Steve can keep his Tao of Steve

Okay, could someone please explain how a pot-bellied, lewd, chain-smoking Santa Fe kindergarten teacher can aspire to the immeasurable heights of Steve McQueendom? What if I were to tell you that it’s only “through the ‘Tao of Steve,” a simple, pseudo-Zen philosophy that can ensure that even the most pathetic of men get laid? You would probably say, “Yeah right.” That’s exactly what I said.

Dex (Donal Logue) lives his life according to ‘The Tao of Steve,’ a code of effortless cool that he feels helps him land uncommonly gorgeous women. The Tao of Steve is Dex’s New Age philosophy. He has borrowed elements of the wisdom of Lao Tsu and Buddha, and ultimately has created his own girl-getting shtick.

The film Tao of Steve focuses on Dex’s interest in Syd, a woman he meets at his college reunion, played by Greer Goodman, (sister of director Jenniphr Goodman). Dex likes Syd. Dex desires Syd. Syd makes Dex break Tao. Dex gives up one-night stands to find “spiritual truth” with one woman. Please. This lighter- than-a-marshmallow romantic comedy is not nearly half as deep and moving as its writers want us to believe.

For the rest of the film, Dex must wrestle with the fact that for once, his rules won’t do him a darn bit of good. Syd’s savvy responses to his seductive techniques puzzle our hero. It becomes clear that Syd is beautiful and smart, but just can’t get enough of a slob in a bad shirt. Dex can’t recall sleeping with Syd back in college. So basically, we are forced to struggle through the next 90 minutes of the film while the would-be lovebirds pretend to dislike each other. It’s like watching a bad episode of All My Children-goes-Southwest. Even though the material does not rise above sitcom level, the sleek Goodman and the scruffy Logue feed off each other’s lines. Supposedly, the film’s payoff lies in its ability to examine authentic human emotion – if you buy that.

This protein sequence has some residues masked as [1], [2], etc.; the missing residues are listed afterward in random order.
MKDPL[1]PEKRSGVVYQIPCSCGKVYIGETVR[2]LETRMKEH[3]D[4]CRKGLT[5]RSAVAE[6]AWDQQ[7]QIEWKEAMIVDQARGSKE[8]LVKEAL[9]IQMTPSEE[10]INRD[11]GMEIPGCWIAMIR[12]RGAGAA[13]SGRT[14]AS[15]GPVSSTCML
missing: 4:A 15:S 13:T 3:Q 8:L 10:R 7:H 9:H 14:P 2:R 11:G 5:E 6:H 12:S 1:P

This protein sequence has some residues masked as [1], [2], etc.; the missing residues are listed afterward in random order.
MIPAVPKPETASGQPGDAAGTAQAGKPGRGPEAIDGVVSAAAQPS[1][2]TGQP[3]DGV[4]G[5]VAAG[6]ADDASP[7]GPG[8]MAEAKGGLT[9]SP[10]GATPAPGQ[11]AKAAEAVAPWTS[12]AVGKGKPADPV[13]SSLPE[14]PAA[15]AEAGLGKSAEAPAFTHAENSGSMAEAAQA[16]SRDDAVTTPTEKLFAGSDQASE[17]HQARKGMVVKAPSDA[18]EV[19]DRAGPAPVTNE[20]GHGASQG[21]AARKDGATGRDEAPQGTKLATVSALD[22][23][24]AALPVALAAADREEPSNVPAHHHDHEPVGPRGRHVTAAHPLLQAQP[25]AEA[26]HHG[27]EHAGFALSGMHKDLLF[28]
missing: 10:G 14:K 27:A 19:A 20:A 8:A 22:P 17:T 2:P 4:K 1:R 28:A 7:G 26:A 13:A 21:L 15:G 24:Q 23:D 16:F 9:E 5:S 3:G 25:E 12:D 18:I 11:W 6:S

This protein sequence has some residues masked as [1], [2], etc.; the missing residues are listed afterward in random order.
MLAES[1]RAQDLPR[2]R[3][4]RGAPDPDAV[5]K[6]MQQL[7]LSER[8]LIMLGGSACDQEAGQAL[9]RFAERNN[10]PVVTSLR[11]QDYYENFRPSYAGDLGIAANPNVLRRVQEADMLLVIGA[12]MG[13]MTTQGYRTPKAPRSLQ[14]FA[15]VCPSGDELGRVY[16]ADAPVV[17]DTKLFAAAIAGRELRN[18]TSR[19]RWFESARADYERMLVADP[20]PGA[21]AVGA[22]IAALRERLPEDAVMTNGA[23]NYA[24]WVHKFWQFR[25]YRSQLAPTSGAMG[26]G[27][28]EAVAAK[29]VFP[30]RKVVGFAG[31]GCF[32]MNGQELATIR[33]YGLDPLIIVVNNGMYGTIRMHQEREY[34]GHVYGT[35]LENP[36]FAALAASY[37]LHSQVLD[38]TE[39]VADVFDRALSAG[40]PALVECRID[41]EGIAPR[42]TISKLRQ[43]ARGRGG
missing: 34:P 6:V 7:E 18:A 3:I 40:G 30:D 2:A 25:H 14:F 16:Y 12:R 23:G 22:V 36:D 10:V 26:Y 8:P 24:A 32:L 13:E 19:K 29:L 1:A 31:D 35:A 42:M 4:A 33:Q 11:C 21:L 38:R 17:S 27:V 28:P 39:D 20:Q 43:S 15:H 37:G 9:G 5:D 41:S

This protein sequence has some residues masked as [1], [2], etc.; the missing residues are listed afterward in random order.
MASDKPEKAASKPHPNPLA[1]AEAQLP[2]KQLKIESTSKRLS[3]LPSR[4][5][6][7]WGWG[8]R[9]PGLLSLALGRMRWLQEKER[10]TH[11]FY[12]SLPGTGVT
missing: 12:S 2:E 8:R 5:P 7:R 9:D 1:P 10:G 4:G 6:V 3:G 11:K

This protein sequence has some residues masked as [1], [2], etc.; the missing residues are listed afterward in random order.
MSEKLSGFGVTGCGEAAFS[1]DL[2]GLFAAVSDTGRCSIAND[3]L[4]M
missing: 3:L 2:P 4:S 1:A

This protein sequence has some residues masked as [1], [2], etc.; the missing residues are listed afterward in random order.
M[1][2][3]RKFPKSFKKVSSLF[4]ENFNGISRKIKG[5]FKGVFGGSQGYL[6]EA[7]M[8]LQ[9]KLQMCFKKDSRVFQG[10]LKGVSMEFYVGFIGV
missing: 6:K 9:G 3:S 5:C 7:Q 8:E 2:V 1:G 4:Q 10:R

Because of Jenniphr Goodman’s dry visual style (she sucks the life out of the camera), there’s virtually nothing that gives the images of Santa Fe a sense of ongoing energy. This is a major drawback, considering Goodman squanders a magnificent opportunity to capture the beauty of one of the most stunning parts of the country. It’s severely boring to watch.

Well, at least there is humor built into every line that truly shines, and the witty dialogue and great timing probably that saved the script from the shredder, not to mention my $4.50. Needless to say, sometimes what’s supposed to be slacker-profound humor is, at times, almost trite. In one scene, Syd asks Dex, “Don’t you want to go out and do something with your life, like climb a tree or get a full-time job?” Dex replies after hitting his bong, “Doing stuff is overrated. I mean Hitler did a lot of stuff, but don’t we all wish he had just stayed home and gotten stoned?”

There’s also something slightly dishonest about the way the film encourages us to enjoy Dex’s wacky bible of male behavior. Even though his life consists of smoking up, playing poker games (with crayons) and feeding whipped cream to his dog, his interest in philosophy and his ability to be glib prove that intellectually Dex really is no slouch. The wit incorporated into the dialogue animates the sentences and whole conversations.

In one scene, Syd asks him why he hasn’t been able to settle down with a woman. Dex replies, “Come on, am I supposed to remain celibate while I bask in the warm glow of your annihilating contempt?.” In another, Dex talks about his inability to grapple with the fact that no one pays respectful dues to God anymore. “I mean no one ever says, ‘hey God, how was your day?’” The truth is, we really don’t expect remarkable things from a guy who “feels like the sloppy stuff” in the middle of a Sloppy Joe sandwich.

There are many moments when you realize Dex really has a razor sharp intellect. (!) This discovery can make you want to either snicker with contempt or laugh wholeheartedly. Personally I was somewhere in between: you can’t help but realize that Dex overcomes the stereotypes of the audience with his superior sense of mediocrity. Throughout this 90-minute soap, I sat waiting impatiently for the moment where Dex would reach Enlightenment and finally grow up. I don’t think even the Goodman sisters were prepared to tackle that obstacle (no pun intended). The lights dimmed in the final scene with Dex and Syd grinning at each other expectantly. This is when I knew the end was upon me. (I don’t even want to know what happened after that.)